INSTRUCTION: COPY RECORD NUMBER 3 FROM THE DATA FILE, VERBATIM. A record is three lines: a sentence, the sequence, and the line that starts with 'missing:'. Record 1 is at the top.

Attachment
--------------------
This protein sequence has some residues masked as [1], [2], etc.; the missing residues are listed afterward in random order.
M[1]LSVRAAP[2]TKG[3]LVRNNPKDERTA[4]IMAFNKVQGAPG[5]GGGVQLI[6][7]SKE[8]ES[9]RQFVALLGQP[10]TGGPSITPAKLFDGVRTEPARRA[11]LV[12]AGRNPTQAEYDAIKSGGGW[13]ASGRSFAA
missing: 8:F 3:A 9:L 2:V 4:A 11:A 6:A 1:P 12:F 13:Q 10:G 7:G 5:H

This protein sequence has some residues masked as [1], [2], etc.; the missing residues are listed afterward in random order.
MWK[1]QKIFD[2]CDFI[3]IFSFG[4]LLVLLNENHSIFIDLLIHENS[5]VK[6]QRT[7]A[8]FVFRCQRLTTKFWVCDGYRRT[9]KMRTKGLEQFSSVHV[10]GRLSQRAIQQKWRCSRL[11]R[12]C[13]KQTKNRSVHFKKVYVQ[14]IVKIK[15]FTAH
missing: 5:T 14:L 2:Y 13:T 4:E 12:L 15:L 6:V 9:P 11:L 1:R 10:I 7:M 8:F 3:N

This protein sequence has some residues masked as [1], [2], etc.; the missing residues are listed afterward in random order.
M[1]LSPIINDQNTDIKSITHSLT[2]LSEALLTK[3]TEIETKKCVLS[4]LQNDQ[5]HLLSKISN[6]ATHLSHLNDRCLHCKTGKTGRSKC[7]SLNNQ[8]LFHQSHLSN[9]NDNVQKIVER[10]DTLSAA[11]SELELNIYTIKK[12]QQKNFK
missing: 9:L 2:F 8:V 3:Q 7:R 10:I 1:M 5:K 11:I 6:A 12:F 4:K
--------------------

This protein sequence has some residues masked as [1], [2], etc.; the missing residues are listed afterward in random order.
M[1]LSPIINDQNTDIKSITHSLT[2]LSEALLTK[3]TEIETKKCVLS[4]LQNDQ[5]HLLSKISN[6]ATHLSHLNDRCLHCKTGKTGRSKC[7]SLNNQ[8]LFHQSHLSN[9]NDNVQKIVER[10]DTLSAA[11]SELELNIYTIKK[12]QQKNFK
missing: 9:L 2:F 8:V 3:Q 7:R 10:I 1:M 5:K 11:I 6:A 12:F 4:K